Toxic metals in vapes damage teenagers’ brain and organ development, study suggests

By Staff 7 Min Read

Some 200 teenagers who vaped were included in the analysis. Usage was determined by the average number of puffs per day, with frequent users taking a total of 27 puffs

Vaping teenagers could be at a higher risk of exposure to toxic metals, which could potentially harm brain or organ development, according to a new study.

The research also suggests that sweet e-cigarette flavours could pose additional risks. The study was conducted by US academics who analysed responses from the Population Assessment of Tobacco and Health (PATH) study, which included American teenagers aged between 13 and 17. The analysis included some 200 teenagers who vaped.

Out of the group, 81 reported frequent vaping, with 65 reporting occasional use and 45 reporting intermittent use. Usage was determined by the average number of puffs per day, with frequent users taking 27 puffs, intermittent users taking 7.9 puffs and occasional users taking 0.9 puffs.

The researchers then assessed biomarkers in the urine for the presence of the metals lead, uranium and cadmium. The study found that both frequent and intermittent e-cigarette users had higher lead levels in their urine than those who vaped occasionally. Frequent vapers also had higher levels of uranium in their urine compared to occasional users. The study also discovered that different vape flavours affected the uranium levels, reports Nottinghamshire Live.

A new study has revealed that 33% of vapers have a preference for menthol or mint flavours, while nearly half at 49.8% opt for fruit-flavoured e-cigarettes and 15.3% choose sweet flavours. The research suggests that those indulging in sweet-flavoured vapes might be exposing themselves to higher uranium levels than those who favour menthol or mint.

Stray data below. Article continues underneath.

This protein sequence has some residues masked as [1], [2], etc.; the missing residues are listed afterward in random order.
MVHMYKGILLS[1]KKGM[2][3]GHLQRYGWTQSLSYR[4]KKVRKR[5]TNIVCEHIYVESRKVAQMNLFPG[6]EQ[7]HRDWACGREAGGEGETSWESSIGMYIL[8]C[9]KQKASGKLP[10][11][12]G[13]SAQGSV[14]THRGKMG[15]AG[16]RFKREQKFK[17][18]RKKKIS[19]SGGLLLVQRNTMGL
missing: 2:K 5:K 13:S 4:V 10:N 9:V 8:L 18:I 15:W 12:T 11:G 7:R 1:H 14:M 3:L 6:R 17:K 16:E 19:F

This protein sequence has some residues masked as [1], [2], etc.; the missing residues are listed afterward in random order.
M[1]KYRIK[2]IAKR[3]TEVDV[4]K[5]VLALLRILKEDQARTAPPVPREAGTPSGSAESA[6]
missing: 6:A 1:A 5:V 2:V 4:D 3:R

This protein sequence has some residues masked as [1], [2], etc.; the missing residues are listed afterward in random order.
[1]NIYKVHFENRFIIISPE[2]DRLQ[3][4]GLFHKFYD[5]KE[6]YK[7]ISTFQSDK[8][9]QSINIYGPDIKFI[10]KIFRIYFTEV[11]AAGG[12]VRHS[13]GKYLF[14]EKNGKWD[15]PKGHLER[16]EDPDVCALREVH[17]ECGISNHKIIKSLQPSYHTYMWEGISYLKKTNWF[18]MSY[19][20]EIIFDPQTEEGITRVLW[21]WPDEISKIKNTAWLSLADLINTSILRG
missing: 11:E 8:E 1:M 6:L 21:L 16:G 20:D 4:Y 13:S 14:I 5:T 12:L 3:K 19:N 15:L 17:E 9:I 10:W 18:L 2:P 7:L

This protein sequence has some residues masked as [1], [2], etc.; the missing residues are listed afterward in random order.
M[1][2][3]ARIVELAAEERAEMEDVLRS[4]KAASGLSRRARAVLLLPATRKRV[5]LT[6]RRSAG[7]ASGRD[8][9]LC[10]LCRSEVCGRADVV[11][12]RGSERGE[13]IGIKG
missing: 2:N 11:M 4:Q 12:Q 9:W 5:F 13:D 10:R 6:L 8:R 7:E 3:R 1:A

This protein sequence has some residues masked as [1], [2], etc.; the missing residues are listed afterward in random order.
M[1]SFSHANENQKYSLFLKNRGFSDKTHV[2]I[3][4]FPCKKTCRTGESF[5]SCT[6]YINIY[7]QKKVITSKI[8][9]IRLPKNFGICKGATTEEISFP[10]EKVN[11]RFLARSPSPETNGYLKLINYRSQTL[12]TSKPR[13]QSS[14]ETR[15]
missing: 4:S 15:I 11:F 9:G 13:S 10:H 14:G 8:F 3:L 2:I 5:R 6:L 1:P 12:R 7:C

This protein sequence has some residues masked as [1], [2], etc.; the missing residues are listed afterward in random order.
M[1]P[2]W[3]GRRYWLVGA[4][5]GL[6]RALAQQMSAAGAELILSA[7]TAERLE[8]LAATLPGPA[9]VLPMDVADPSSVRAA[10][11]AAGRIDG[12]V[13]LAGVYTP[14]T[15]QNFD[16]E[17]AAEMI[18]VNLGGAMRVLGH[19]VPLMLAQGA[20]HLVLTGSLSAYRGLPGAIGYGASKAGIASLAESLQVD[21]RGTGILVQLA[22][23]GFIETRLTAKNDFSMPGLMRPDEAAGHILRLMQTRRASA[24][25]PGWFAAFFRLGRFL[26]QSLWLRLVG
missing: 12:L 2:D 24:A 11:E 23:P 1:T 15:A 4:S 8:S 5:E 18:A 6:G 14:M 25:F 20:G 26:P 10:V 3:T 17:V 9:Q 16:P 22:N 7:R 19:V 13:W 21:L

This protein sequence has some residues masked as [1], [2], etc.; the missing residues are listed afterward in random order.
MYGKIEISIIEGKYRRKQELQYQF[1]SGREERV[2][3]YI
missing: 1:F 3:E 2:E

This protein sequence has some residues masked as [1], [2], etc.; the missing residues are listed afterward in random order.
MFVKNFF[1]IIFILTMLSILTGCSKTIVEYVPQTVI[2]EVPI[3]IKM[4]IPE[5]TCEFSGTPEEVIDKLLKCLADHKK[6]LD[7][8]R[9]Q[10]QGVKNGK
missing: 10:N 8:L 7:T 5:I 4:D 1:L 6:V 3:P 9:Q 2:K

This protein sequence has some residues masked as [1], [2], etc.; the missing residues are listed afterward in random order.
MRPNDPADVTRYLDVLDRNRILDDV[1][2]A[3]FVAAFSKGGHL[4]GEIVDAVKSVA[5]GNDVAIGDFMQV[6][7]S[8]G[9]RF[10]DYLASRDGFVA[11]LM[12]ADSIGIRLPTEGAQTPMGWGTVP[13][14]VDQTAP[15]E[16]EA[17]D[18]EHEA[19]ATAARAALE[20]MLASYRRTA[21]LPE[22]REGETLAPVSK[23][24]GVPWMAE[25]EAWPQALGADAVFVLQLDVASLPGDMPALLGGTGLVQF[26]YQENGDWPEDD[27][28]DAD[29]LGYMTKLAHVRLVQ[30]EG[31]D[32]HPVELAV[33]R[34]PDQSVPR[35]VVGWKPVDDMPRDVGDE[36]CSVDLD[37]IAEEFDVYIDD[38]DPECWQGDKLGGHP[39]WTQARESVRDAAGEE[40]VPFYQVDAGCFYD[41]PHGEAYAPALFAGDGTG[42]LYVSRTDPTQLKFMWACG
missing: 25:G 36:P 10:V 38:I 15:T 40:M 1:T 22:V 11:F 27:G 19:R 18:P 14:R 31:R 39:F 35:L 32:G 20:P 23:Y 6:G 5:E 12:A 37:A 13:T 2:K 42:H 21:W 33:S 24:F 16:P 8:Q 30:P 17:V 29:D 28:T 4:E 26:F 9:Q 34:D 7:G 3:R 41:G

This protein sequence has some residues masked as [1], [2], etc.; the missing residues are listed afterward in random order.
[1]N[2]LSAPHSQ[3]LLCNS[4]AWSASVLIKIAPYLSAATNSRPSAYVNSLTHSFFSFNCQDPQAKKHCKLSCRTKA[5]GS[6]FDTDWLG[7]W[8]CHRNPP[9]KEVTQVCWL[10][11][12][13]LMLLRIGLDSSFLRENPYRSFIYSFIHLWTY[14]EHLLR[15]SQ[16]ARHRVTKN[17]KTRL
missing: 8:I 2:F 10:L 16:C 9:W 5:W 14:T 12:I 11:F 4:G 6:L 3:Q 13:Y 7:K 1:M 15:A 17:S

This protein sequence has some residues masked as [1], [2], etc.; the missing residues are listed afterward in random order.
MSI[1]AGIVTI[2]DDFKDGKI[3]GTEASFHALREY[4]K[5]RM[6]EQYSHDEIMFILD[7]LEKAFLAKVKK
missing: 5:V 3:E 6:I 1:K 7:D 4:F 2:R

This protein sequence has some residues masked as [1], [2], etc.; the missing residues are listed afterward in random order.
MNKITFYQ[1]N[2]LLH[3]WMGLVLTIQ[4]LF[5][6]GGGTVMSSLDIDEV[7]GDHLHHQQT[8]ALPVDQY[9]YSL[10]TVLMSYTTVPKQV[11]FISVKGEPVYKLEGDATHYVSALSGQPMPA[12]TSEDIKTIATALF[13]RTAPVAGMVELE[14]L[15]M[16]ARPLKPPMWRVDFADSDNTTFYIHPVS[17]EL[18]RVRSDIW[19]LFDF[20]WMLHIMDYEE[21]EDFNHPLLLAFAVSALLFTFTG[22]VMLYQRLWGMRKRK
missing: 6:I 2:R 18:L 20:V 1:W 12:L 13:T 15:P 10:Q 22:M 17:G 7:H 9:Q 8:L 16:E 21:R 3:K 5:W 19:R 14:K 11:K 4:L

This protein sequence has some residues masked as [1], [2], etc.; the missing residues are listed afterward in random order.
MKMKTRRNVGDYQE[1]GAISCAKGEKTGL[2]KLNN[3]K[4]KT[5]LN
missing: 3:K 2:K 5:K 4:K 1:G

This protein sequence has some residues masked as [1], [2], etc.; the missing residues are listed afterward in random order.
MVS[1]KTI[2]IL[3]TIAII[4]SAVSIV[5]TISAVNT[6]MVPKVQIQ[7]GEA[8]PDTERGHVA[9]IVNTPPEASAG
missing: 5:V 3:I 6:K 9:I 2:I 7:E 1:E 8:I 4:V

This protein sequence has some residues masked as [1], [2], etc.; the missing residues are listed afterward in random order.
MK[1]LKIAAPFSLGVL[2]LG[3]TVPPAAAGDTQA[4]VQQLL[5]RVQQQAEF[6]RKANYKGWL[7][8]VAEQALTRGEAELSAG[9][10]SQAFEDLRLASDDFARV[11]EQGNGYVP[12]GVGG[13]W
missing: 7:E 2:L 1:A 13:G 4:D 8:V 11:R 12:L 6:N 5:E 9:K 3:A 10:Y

The researchers have pointed out the limitations of their study, noting that uranium found in urine could also come from environmental or dietary sources. Yet, they highlighted: “Despite the limitations, this study reported increased urine lead and uranium levels associated with vaping frequency.”

They further warned: “Sweet flavours might pose an additional risk of exposure to uranium. E-cigarette use during adolescence may increase the likelihood of metal exposure, which could adversely affect brain and organ development.” The findings have sparked calls for more research, stricter regulations on vaping, and public health initiatives aimed at reducing the potential risks of e-cigarettes, especially for young people.

Professor Lion Shahab, co-director of the UCL Tobacco and Alcohol Research Group, commented on the study’s importance: “This is a well-conducted study underscoring the need to carefully monitor exposure in e-cigarette users and highlights the fact that e-cigarettes are not risk-free and therefore should not be used by people who have never smoked, particularly adolescents.”

However, he noted that the study’s context is important, including the fact that uranium exposure can come from various sources. The analysis did not include a control group of non-vaping teens, he pointed out. Prof Shahab said: “This study therefore cannot tell us anything about absolute increase in exposure to heavy metals from e-cigarette use in this population, only about relative exposure among less and more frequent e-cigarette users.”

“Given that heavy metal exposure is mostly driven by the type of device used, future studies should investigate whether there are any meaningful differences between different e-cigarette types to inform regulators to curtail use of devices that expose users to more heavy metals. The relatively small sample size in this study meant that this issue could not be investigated.”

A report by Action on Smoking and Health (Ash) released last June revealed that 20.5% of UK children had tried vaping in 2023, a rise from 15.8% in 2022 and 13.9% in 2020. The Government’s Tobacco and Vapes Bill, announced in October, is set to forge a “smoke-free generation” by banning tobacco sales to anyone born on or after January 1, 2009.

The bill also aims to tackle the allure of vapes to youngsters, with potential measures to control their display in stores, as well as restrictions on flavours and packaging.

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